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Cor Unum 2024 Kicks Off With Two Visiting Authors

Cor Unum 2024 Kicks Off With Two Visiting Authors

Convent & Stuart Hall's 6th annual Cor Unum visiting author program kicked off at the start of March with visits from Minh Le and Maxine Hong Kingston. Read more and view photos from their visits to campus.

Annually at Convent & Stuart Hall, a week in spring is dedicated as Cor Unum Week. The time is set aside to learn from visiting authors and draw attention to a topic that allows K–12 students to engage in expansive dialogue and collective engagement. This year’s Cor Unum programming extends beyond a single week, with visits beginning in early March and the final visiting author, Pico Iyer, joining us in April.

Here are some of the highlights and photos from last week’s Cor Unum visiting authors. Learn more about the authors and their works in the Library Research Guides

Minh Le

Photo of author Minh Le speaking to a group of Stuart Hall for Boys students. Photo by Ryan Magee. See the full album.

Minh Le kicked off the 2024 Cor Unum programming with his visit to campus on Monday, March 4. His visit started with an engaging read aloud with students in Kindergarten and first grade. Later that morning, Mr. Le gathered with grades 2–4 in the Syufy Theater, where he held an interactive read aloud of his books Lift and Drawn Together. The compelling reading was interspersed by a lively exchange of questions and answers with the students. He shared some of the underlying ideas behind the books and offered a preview of his upcoming publication, Built to Last. Next, Mr. Le led an afternoon workshop with fifth graders. He read Drawn Together and walked students through the steps that go into creating a graphic novel. With the help of Mr. Le’s creative guidance, students then had time to work on their own stories and characters.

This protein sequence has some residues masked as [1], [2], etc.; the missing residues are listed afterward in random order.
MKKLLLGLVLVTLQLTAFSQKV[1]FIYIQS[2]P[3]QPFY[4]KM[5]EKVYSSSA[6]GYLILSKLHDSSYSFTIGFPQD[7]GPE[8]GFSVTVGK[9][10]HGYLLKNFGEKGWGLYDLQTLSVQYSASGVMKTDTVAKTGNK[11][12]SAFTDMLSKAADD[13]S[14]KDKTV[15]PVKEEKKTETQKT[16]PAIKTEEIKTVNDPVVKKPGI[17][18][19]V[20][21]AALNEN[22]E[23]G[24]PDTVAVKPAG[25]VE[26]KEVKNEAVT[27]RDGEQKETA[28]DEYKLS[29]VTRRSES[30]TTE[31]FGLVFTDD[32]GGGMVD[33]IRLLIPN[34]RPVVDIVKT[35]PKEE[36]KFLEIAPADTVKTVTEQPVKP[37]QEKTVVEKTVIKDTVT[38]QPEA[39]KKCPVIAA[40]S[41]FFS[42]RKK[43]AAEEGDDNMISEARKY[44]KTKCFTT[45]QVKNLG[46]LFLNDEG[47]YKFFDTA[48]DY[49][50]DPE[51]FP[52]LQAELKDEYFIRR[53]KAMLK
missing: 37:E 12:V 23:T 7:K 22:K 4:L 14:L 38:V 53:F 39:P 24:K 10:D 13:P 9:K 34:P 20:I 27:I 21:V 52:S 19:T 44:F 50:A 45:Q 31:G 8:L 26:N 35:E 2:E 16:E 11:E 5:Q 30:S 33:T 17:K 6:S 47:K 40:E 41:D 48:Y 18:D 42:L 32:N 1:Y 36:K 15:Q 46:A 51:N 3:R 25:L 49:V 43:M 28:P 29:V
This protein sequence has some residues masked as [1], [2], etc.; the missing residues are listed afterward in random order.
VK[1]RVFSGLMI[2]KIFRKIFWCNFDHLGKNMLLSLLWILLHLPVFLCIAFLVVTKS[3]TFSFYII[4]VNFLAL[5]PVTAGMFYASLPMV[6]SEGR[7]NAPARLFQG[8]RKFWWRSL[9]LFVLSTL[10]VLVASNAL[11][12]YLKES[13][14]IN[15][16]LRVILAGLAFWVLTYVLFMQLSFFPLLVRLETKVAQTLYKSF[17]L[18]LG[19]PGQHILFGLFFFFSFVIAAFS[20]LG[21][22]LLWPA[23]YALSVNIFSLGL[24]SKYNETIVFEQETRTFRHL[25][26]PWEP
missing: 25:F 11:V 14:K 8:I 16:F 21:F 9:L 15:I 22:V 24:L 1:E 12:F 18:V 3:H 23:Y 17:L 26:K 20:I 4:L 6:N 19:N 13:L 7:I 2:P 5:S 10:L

Maxine Hong Kingston

Photo of author Maxine Hong Kingston speaking to High School students in Syufy Theatre. Photo by Claire Carlander. See the full album.

The Cor Unum programming continued the following day, March 5, with a day-long visit from Maxine Hong Kingston. For her first event of the day, she joined high school students in a packed Syufy Theater for a presentation and Q&A. She spoke about her experiences growing up, reading excerpts from The Woman Warrior and drawing connections to her relationships with her classmates and her father. Sharing excerpts from The Fifth Book of Peace, Ms. Kingston also shed light on her writing and thought processes, specifically in the context of her activism for nonviolence during the Vietnam War. The presentation was followed by student and faculty questions, ranging from literary questions to broader inquiries about advice for young writers. In response, Ms. Kingston shared: “Write something every day, even if it is just one word.”

Later that morning, Ms. Kingston led a small class in the Williams Library for a select group of 10th graders. In preparation, the selected students (by application and self-nomination) read one of Maxine Hong Kingston’s foundational works, China Men or Woman Warrior. In the class, Ms. Kingston pulled from her texts to discuss history, ancestry and her remarkable life. Students examined literary devices and the craft of writing as reflected in Ms. Kingston’s skilled weaving of mythology and history. She revealed the ways her unique blend of fiction, nonfiction and memoir strategically protected her family from the scrutiny of immigration authorities and discussed the historical experiences of Chinese American people more broadly. She ended her visit with a compelling evening talk with the adult community.